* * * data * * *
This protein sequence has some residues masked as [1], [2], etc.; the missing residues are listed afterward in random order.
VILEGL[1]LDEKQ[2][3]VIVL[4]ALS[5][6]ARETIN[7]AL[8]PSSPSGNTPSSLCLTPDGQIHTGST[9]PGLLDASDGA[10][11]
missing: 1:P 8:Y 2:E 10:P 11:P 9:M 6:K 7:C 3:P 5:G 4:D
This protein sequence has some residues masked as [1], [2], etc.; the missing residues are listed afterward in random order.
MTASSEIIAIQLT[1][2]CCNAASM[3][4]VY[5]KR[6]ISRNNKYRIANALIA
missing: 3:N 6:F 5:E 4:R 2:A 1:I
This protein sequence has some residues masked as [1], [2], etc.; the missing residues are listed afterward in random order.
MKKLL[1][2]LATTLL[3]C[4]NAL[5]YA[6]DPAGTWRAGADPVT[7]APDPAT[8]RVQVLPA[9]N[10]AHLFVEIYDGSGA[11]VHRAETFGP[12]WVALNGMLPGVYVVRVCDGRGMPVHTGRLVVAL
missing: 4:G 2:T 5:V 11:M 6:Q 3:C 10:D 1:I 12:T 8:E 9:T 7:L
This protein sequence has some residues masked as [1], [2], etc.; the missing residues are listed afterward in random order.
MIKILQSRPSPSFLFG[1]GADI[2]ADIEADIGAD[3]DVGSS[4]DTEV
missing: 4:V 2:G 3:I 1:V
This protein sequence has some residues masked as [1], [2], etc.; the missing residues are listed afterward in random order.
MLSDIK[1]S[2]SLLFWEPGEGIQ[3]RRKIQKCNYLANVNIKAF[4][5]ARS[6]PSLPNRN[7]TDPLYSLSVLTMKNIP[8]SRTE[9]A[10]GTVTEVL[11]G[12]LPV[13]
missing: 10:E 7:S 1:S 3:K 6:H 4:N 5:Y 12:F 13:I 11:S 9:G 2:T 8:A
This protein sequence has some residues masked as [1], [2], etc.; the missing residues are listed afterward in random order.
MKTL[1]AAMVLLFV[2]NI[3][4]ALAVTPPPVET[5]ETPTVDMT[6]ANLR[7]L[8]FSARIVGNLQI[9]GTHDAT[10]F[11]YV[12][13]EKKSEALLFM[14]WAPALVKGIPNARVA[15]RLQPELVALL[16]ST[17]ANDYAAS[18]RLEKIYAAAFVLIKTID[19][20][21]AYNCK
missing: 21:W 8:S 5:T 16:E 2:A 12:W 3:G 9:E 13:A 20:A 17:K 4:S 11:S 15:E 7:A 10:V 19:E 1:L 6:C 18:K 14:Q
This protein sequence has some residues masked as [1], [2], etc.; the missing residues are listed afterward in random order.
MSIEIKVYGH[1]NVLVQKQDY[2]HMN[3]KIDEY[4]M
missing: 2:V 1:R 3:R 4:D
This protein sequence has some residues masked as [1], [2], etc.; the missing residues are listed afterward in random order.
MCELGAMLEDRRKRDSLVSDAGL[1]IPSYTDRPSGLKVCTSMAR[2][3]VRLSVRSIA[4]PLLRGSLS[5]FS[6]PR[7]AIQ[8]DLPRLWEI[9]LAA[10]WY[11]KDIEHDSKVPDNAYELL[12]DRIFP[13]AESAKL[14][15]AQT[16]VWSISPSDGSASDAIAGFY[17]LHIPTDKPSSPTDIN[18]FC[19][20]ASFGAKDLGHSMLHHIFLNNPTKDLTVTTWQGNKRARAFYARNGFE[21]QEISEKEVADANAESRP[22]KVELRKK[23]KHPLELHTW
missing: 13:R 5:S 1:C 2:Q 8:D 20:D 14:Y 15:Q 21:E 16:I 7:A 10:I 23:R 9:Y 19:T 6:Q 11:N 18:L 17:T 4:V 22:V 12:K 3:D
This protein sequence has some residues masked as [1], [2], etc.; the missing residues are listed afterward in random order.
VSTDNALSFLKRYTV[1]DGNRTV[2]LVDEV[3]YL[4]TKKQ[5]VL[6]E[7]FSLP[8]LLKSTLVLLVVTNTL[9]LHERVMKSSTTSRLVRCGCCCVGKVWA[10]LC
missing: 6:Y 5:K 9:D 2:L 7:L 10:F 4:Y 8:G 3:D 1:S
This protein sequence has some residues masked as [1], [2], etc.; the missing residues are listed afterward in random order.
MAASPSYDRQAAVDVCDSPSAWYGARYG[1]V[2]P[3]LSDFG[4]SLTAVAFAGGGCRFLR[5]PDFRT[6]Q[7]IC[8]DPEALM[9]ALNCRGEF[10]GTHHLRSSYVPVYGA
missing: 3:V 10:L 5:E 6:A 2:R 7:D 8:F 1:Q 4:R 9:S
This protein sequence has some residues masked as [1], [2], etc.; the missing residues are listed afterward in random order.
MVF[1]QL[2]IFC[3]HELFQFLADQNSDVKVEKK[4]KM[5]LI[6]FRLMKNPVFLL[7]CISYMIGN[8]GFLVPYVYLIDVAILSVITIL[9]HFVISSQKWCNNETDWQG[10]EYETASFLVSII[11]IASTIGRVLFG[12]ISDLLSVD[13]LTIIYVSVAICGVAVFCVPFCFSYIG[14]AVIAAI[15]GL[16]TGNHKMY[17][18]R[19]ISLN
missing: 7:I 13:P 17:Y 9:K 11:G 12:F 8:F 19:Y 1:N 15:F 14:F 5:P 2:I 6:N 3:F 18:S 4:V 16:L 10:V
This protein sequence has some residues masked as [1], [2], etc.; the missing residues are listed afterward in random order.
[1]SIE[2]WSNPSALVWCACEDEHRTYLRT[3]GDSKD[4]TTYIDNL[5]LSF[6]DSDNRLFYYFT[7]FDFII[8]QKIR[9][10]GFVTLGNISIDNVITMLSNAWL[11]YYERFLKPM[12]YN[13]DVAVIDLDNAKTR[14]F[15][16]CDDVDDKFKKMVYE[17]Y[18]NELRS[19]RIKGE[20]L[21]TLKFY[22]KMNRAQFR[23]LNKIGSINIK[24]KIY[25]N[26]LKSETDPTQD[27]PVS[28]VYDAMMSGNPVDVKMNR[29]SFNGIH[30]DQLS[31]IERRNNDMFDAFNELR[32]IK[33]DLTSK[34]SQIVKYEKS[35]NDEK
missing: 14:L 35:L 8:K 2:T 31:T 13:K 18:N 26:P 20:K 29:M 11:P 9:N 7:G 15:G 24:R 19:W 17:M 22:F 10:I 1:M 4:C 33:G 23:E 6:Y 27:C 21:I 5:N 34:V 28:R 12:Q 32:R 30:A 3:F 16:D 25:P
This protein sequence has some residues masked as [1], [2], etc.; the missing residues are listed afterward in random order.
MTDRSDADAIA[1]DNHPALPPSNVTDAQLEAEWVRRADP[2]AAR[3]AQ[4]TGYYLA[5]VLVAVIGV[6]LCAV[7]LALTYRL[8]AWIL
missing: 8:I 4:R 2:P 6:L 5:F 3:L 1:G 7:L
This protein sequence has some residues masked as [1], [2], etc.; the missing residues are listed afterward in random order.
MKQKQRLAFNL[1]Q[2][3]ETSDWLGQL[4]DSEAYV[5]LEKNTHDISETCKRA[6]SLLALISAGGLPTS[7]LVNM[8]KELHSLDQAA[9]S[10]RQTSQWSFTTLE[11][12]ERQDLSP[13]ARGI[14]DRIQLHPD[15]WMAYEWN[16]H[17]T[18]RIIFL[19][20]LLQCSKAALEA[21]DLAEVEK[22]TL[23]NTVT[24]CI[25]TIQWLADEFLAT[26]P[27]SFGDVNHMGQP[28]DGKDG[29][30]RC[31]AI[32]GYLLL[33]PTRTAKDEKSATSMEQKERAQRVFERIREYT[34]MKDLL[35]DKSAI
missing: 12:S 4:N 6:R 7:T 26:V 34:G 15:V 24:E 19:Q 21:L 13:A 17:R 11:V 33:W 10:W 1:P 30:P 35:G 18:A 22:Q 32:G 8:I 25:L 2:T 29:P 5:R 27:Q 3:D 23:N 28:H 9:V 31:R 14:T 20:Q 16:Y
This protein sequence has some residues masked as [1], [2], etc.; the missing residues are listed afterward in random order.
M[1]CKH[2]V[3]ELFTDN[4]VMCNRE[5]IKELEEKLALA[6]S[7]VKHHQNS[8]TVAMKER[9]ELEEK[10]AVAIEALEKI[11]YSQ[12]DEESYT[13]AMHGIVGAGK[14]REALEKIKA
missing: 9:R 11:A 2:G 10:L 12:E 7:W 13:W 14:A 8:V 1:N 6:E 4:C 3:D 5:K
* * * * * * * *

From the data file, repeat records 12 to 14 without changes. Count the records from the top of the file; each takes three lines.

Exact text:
This protein sequence has some residues masked as [1], [2], etc.; the missing residues are listed afterward in random order.
[1]SIE[2]WSNPSALVWCACEDEHRTYLRT[3]GDSKD[4]TTYIDNL[5]LSF[6]DSDNRLFYYFT[7]FDFII[8]QKIR[9][10]GFVTLGNISIDNVITMLSNAWL[11]YYERFLKPM[12]YN[13]DVAVIDLDNAKTR[14]F[15][16]CDDVDDKFKKMVYE[17]Y[18]NELRS[19]RIKGE[20]L[21]TLKFY[22]KMNRAQFR[23]LNKIGSINIK[24]KIY[25]N[26]LKSETDPTQD[27]PVS[28]VYDAMMSGNPVDVKMNR[29]SFNGIH[30]DQLS[31]IERRNNDMFDAFNELR[32]IK[33]DLTSK[34]SQIVKYEKS[35]NDEK
missing: 14:L 35:L 8:K 2:T 31:T 13:K 18:N 26:P 20:K 29:M 11:P 9:N 7:G 15:G 24:R 19:W 17:M 22:F 10:I 1:M 4:C 33:G 23:E 6:Y 27:C 21:I 5:N 34:V 28:R 12:Q 32:R 30:A 3:F 16:D 25:P
This protein sequence has some residues masked as [1], [2], etc.; the missing residues are listed afterward in random order.
MTDRSDADAIA[1]DNHPALPPSNVTDAQLEAEWVRRADP[2]AAR[3]AQ[4]TGYYLA[5]VLVAVIGV[6]LCAV[7]LALTYRL[8]AWIL
missing: 8:I 4:R 2:P 6:L 5:F 3:L 1:G 7:L
This protein sequence has some residues masked as [1], [2], etc.; the missing residues are listed afterward in random order.
MKQKQRLAFNL[1]Q[2][3]ETSDWLGQL[4]DSEAYV[5]LEKNTHDISETCKRA[6]SLLALISAGGLPTS[7]LVNM[8]KELHSLDQAA[9]S[10]RQTSQWSFTTLE[11][12]ERQDLSP[13]ARGI[14]DRIQLHPD[15]WMAYEWN[16]H[17]T[18]RIIFL[19][20]LLQCSKAALEA[21]DLAEVEK[22]TL[23]NTVT[24]CI[25]TIQWLADEFLAT[26]P[27]SFGDVNHMGQP[28]DGKDG[29][30]RC[31]AI[32]GYLLL[33]PTRTAKDEKSATSMEQKERAQRVFERIREYT[34]MKDLL[35]DKSAI
missing: 12:S 4:N 6:R 7:T 26:V 34:G 15:V 24:E 19:Q 21:L 13:A 17:R 11:V 33:W 10:W 1:P 30:P 35:G 18:A 22:Q 32:G 8:I 25:L 2:T 29:P 5:R 27:Q 3:D 23:N 28:H 9:V 31:R 14:T 20:Q 16:Y